Monday, June 13, 2016

Outside My Comfort Zone

Originally posted on: July 17, 2015



What a week.  I am now 5 days into my stint as a high school ELL science teacher!  It has been such a learning experience.  Our classes are designed using the team teaching model, which made my transition to the unfamiliar much easier as the teacher I am co-teaching with is a middle school science teacher back in the states.  We were able to adapt her previously designed lessons fairly easily for use with our students here.  We decided to focus on the specific biomes of the United States, a topic that the students had a background with, however their knowledge was mostly limited to China.  Also, I apologize up front for the lack of photos in this post.  All of my instructional photos have students in them, so I thought it would be best to leave them out.  I did include their responses to the question “What do you find most difficult about learning English?”  There was a common theme in their answers…
Our students are grouped into three different periods with 20-25 students in each.  The periods are one hour long and each group receives the same content, give or take what was changed for differentiation.  I have been absolutely amazed by the natural respect students have for teachers in this country.  The first day, when I called on a student and he stood in order to answer his question, I knew behavior would not be an issue.  The students want so badly to be recognized as a top student that they intrinsically motivate themselves to learn whatever is put in front of them.
The idea of competition among peers is also strongly encouraged in Chinese schools.  Each class has what is known as a ‘monitor’.  Each monitor is a student in the class who has shown an advanced level of responsibility and trustworthiness.  These students then are given tasks both in and out of class.  They are to take attendance, collect papers, communicate and collect homework, and keep materials organized.  What is especially unique though, is that the monitor has the authority to report other students to the teacher and/or principal.  It is expected and encouraged that they follow through with this.  To me this seemed like a terrible way for these students to be ousted from their peer group, but it is really quite the opposite.  The monitors are seen as a center of knowledge and information and all of their peers want to have a relationship with them.
I would be remiss if I did not mention that the teenage culture is also VERY different here.  Our students are 15 and 16, yet appear to be terrified of the opposite gender.  I find this both comical and a little uneasy.  The students are so focused on their studies that time is not allotted for relationships.  It could also be related to the fact that marriage ages are older in China.  Women must be 20 and men must be 22 before they can marry.  Perhaps they simply are not invested in wasting time in their young teen years.   While all of this may sound ideal for parents, a social life is one of the few ways teens are able to alleviate stress.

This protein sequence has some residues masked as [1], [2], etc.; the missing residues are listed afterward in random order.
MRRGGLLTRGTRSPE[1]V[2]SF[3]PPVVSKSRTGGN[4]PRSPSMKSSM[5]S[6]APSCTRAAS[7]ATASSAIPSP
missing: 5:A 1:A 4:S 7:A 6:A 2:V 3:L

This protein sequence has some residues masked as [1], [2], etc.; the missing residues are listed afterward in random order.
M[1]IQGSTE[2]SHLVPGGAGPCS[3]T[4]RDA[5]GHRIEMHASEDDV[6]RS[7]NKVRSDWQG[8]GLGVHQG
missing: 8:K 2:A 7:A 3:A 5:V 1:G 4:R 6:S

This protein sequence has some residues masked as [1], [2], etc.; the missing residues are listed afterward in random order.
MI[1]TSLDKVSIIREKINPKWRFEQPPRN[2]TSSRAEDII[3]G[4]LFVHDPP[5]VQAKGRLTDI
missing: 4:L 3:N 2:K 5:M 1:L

Anyway the instruction of the students went very well this week.  We played lots of hands on games and I had the students create a 3D cube with each side representing a different US biome.  The most difficult piece, by far, was the vocabulary.  I found myself constantly scaling back the vocab to simplistic words they would understand.  For all of the animals we discussed, pictures were eventually incorporated.  When we started, it was hard to gauge the level of English of the students, but I feel like I really have a good grasp on their abilities now.
Sadly, one of the most invested students in our class told us today is his last day because he will be visiting the UK next week.  This was sad to hear since he is our monitor.  My co teacher, Katie, and I stayed after class for a good 20 minutes talking with him.  He was so very appreciative of our time together.  It really made me feel like I am having some sort of impact with all the crazy stuff I am doing here!
Oh, and then a student came up to me and said I remind of her Sheldon from the Big Bang Theory and “I like Sheldon, so now I like Mr. B.”  It was hilarious.
In writing this blog post, I really began to reflect on my time teaching abroad vs. simply traveling abroad.  It is surreal to know that I am here creating friendships with locals and having an impact on the kids.  I wouldn’t trade that for anything!

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